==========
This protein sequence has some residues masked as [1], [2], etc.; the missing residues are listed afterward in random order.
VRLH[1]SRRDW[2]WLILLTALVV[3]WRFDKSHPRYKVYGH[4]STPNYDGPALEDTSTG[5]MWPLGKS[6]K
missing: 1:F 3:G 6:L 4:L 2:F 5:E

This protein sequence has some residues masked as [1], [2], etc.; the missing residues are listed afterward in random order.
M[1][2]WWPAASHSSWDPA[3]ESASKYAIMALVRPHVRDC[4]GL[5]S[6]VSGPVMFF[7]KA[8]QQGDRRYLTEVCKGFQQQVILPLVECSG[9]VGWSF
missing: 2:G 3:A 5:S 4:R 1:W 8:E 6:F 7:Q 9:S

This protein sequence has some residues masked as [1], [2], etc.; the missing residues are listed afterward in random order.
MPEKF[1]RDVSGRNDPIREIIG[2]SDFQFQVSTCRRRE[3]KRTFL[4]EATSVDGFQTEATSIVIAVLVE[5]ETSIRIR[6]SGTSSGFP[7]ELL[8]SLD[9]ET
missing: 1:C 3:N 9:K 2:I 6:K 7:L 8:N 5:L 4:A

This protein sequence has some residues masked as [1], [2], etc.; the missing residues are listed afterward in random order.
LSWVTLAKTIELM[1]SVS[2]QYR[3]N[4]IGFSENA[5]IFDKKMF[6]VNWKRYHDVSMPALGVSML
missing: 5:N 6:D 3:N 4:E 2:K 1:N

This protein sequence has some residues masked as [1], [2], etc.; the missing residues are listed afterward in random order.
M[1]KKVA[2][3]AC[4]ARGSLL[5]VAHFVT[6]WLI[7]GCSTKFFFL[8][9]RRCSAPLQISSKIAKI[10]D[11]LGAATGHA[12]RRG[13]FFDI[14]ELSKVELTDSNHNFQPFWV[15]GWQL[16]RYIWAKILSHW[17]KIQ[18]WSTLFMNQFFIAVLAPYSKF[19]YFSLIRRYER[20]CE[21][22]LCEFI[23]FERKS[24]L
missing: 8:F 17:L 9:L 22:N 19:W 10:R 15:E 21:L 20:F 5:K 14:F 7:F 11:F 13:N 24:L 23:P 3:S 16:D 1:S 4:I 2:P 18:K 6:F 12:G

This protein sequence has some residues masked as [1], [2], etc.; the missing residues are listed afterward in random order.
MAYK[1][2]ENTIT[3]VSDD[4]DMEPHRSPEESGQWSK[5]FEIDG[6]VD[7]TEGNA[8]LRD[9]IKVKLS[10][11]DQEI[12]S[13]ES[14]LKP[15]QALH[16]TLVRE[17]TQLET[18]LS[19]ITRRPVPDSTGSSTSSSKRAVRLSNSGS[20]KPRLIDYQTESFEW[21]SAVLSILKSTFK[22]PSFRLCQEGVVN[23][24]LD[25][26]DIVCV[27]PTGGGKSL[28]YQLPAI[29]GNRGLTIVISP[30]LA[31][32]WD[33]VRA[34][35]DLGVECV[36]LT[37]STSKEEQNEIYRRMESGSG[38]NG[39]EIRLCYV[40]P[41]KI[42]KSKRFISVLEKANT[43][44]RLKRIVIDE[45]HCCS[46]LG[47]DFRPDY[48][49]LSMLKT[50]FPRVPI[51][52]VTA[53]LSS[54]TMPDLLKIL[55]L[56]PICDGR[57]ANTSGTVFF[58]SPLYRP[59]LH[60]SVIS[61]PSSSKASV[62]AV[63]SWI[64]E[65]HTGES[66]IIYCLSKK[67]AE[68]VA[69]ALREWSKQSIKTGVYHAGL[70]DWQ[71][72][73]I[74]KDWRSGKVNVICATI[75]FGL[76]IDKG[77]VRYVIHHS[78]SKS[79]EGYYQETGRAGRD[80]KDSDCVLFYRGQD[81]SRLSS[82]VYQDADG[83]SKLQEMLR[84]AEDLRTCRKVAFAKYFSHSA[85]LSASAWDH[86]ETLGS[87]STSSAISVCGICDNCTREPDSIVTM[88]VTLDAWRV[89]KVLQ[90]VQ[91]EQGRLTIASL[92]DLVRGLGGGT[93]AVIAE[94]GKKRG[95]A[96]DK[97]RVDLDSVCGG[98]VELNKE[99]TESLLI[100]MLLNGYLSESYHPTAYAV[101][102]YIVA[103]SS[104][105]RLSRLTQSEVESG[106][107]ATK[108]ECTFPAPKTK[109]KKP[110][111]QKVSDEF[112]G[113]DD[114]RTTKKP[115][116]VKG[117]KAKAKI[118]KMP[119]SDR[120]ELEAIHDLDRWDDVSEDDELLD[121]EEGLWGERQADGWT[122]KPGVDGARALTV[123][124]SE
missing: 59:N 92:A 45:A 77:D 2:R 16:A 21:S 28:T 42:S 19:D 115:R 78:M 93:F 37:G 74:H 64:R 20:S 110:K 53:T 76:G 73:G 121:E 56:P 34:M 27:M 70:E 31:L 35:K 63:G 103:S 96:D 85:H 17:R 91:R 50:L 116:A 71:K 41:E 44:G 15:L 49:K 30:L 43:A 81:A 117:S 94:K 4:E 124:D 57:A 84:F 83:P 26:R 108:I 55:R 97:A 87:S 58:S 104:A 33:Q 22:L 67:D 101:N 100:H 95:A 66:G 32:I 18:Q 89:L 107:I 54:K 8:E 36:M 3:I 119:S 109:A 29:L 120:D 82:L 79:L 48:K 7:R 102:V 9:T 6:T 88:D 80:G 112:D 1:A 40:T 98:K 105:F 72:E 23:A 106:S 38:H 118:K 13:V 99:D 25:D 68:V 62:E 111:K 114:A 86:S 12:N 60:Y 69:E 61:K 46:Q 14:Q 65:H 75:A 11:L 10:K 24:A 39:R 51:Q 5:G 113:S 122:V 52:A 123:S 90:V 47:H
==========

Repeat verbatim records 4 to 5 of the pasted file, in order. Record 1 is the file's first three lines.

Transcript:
This protein sequence has some residues masked as [1], [2], etc.; the missing residues are listed afterward in random order.
LSWVTLAKTIELM[1]SVS[2]QYR[3]N[4]IGFSENA[5]IFDKKMF[6]VNWKRYHDVSMPALGVSML
missing: 5:N 6:D 3:N 4:E 2:K 1:N

This protein sequence has some residues masked as [1], [2], etc.; the missing residues are listed afterward in random order.
M[1]KKVA[2][3]AC[4]ARGSLL[5]VAHFVT[6]WLI[7]GCSTKFFFL[8][9]RRCSAPLQISSKIAKI[10]D[11]LGAATGHA[12]RRG[13]FFDI[14]ELSKVELTDSNHNFQPFWV[15]GWQL[16]RYIWAKILSHW[17]KIQ[18]WSTLFMNQFFIAVLAPYSKF[19]YFSLIRRYER[20]CE[21][22]LCEFI[23]FERKS[24]L
missing: 8:F 17:L 9:L 22:N 19:W 10:R 15:E 21:L 20:F 5:K 14:F 7:F 11:F 13:N 24:L 23:P 3:S 16:D 1:S 4:I 2:P 18:K 6:F 12:G